A lot of people in the world, and particularly in the United States, feel distraught. They worry about having a job, having a home or shelter, getting a good education, having health care, and being safe – let alone being happy, feeling free, or having wealth to share.
We witnessed this weekend how millions of people voted for the current administration and how millions of people marched against the current administration. Interestingly, many congregations today have members from both of these groups. They are struggling to bring reconciliation within their own walls, as well as in their communities.
Loving a neighbor as yourself is a primary commandment. Perhaps what's most striking about the command to love one's neighbor is how it requires crossing so many arbitrary human-made lines . . . lines of faith, economic status, ethnicity, politics, and education. Learning how to love the person most different from you – to provide for them – stretches our capacities greatly. How is your congregation doing that now, in light of so much division? What's working best for you?
As a Christian pastor, I also see how the story of the Good Samaritan inherently is about responding to trauma as well. Being a good neighbor means responding to the wounds my neighbor has with effective care.
This weekend, as a country, we were presented with a lot of wounds in front of us. People who voted for the current administration, who have long felt forgotten and ignored. People who voted against the current administration, who have long felt forgotten and ignored and now fear it even more. And people who feel a wide range of other experiences, much of which is based on pain from the past.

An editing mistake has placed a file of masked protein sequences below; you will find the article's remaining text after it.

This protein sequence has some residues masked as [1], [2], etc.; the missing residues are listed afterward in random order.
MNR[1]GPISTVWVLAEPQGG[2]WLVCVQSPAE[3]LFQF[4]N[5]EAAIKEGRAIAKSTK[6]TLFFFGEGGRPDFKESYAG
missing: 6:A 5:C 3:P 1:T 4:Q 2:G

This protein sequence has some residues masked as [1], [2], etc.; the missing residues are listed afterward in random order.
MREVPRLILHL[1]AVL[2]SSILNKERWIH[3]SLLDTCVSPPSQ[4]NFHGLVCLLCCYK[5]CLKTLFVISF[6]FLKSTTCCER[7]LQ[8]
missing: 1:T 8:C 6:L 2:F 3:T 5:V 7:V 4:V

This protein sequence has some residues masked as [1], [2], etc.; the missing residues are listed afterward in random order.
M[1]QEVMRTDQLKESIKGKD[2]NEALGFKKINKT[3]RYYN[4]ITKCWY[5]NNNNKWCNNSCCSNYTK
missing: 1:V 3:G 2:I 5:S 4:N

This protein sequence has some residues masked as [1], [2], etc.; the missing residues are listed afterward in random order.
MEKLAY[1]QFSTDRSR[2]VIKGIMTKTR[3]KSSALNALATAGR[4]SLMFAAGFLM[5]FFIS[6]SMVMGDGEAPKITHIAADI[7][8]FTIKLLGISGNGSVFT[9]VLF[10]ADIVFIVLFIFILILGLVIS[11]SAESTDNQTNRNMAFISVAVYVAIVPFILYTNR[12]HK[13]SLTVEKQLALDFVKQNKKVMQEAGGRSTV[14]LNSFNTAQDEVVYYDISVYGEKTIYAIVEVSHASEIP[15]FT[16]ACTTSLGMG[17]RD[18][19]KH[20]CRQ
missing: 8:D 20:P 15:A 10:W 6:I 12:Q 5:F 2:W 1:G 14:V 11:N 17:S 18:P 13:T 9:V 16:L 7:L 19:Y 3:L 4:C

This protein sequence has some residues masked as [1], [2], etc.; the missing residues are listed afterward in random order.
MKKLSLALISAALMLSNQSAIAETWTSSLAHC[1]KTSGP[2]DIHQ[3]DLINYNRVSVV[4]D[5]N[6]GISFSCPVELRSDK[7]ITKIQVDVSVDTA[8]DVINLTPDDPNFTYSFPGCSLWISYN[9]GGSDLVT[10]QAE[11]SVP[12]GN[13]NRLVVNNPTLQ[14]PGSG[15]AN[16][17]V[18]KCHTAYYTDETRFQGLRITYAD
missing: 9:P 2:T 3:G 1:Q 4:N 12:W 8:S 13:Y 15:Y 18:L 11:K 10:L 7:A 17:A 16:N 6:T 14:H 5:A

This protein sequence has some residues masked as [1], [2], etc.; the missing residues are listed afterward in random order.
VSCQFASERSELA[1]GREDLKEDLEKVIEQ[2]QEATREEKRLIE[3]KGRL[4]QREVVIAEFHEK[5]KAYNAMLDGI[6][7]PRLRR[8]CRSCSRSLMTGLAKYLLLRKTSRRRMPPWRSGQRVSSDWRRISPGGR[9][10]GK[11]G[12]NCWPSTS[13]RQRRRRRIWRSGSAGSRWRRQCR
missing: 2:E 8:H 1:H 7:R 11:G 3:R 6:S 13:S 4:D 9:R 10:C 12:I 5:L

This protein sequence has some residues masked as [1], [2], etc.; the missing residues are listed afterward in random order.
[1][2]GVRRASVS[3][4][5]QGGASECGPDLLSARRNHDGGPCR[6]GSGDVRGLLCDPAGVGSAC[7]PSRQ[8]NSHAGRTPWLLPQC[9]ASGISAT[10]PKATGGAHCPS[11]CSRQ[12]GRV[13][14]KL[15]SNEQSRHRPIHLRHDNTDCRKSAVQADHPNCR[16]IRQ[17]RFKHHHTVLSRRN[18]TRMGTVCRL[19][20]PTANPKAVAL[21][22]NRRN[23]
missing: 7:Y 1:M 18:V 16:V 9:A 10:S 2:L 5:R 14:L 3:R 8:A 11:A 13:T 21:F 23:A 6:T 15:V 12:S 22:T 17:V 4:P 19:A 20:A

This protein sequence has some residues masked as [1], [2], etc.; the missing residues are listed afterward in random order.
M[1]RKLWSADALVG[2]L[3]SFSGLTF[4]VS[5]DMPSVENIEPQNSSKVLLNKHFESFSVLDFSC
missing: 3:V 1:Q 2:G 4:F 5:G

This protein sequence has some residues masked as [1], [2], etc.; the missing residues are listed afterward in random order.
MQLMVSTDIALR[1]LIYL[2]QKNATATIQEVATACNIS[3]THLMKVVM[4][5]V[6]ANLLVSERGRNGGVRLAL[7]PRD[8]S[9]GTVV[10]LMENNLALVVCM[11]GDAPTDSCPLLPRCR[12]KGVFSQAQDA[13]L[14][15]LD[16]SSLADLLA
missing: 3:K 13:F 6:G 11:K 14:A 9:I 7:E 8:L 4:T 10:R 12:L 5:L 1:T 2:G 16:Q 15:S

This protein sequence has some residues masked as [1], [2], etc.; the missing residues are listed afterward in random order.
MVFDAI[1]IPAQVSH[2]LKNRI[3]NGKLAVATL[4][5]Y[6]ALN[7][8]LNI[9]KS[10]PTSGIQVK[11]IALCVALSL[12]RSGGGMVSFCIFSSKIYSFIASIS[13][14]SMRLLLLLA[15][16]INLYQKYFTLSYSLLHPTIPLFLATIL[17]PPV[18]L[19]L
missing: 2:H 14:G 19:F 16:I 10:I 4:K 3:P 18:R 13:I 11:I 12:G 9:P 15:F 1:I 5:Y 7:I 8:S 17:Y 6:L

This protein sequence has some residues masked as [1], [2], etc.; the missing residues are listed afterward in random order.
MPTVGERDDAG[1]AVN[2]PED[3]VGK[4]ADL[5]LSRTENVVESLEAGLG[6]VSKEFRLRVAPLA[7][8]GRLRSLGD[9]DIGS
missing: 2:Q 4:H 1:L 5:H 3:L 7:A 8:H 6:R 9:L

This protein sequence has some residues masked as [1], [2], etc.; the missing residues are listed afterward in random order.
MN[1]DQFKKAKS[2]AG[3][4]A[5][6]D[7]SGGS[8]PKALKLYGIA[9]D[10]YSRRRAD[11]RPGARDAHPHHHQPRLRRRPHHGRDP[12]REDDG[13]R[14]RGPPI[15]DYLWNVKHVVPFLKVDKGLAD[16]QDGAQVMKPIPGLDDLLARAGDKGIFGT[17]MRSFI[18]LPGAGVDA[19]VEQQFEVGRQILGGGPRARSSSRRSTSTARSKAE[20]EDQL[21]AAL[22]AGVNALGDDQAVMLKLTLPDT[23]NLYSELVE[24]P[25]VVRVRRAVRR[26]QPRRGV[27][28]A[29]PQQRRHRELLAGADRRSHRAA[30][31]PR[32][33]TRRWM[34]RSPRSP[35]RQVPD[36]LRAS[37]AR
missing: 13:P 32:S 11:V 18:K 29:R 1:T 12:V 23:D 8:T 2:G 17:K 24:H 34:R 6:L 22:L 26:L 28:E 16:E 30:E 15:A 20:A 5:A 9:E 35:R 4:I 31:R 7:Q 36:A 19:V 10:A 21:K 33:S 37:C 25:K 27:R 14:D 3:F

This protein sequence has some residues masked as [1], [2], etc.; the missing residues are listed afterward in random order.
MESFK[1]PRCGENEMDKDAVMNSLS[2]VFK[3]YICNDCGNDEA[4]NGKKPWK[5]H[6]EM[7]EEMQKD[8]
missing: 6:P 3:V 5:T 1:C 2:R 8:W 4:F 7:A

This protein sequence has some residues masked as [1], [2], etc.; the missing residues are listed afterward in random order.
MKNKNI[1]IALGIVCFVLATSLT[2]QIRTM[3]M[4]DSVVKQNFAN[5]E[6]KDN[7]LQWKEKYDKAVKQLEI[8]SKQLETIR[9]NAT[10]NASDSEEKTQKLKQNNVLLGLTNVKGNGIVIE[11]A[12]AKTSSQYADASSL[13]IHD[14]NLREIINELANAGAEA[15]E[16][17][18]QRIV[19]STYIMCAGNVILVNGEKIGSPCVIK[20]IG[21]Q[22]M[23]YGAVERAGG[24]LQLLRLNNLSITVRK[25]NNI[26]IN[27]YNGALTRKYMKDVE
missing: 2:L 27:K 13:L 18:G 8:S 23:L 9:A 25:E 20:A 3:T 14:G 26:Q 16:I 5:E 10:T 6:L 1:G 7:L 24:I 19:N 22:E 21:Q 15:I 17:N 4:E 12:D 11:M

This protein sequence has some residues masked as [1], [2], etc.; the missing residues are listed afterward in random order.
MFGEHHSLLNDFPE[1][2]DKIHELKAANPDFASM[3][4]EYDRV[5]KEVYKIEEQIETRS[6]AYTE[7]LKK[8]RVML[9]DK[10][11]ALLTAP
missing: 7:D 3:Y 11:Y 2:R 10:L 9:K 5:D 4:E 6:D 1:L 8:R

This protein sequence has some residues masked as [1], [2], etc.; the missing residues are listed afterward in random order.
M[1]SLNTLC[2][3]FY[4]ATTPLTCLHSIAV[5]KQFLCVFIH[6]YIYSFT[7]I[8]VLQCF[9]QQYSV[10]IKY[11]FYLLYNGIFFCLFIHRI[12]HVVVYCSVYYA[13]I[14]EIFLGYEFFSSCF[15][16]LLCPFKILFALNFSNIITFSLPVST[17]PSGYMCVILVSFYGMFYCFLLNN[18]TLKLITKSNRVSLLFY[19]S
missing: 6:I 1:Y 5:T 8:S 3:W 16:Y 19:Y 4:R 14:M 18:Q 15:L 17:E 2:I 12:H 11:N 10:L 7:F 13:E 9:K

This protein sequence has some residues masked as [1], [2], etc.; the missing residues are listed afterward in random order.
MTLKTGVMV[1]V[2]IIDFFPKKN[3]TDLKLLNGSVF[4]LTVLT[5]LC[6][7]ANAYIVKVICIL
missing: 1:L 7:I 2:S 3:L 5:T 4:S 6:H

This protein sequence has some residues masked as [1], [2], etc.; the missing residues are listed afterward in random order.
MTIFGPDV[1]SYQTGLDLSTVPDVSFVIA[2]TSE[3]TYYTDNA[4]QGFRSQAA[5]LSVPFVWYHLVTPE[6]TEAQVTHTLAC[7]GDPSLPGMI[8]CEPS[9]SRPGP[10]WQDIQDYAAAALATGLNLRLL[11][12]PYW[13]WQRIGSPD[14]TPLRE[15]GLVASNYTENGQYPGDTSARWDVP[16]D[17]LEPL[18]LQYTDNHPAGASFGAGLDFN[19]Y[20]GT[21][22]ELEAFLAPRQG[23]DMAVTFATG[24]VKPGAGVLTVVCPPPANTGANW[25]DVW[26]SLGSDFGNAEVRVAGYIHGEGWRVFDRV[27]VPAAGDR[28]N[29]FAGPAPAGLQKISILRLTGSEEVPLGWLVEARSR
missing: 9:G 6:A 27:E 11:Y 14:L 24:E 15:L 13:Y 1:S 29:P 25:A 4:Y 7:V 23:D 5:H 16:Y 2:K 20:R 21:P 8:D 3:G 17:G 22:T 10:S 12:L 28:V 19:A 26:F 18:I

There are many people hurting. Many who have been hurting for a long time. The State of the Union is beleaguered, at best, and there is a tremendous amount of work to be done to stabilize it.
And, through all the pain expressed this weekend, millions of people witnessed glimmers of hope. Hope in joining together with people of like-mindedness. Hope in hearing a neighbor's story and thinking about their perspective in new light. Hope in deciding to fight for the rights and benefits of a neighbor, more than just one's own. Story after story keeps emerging across the country of a people who seek out liberty and justice for all.
What is your congregation doing to participate in building up your community and the nation? It what ways are you making a difference for greater health and well-being?
At ICTG, we’ve found, in part, the work health and well-being gets done most often through individual or small group efforts that add up to great collective movements. They include:
- Being a trustworthy reliable adult for the children and youth in your home, congregation, and community
- Listening to survivors and valuing their accounts
- Upholding and encouraging the use of adequate safety measures and effective resources for healing
- Practicing habits and rituals proven for growth (including healthy diet, exercise, sleep, prayer and meditation, contributing consistently to community, strong work ethic, and being a life-long learner)
- Celebrating with friends, family, and colleagues regularly
In the days ahead, may we all work toward building more healthy, vibrant communities. We all know the world could use a lot more them.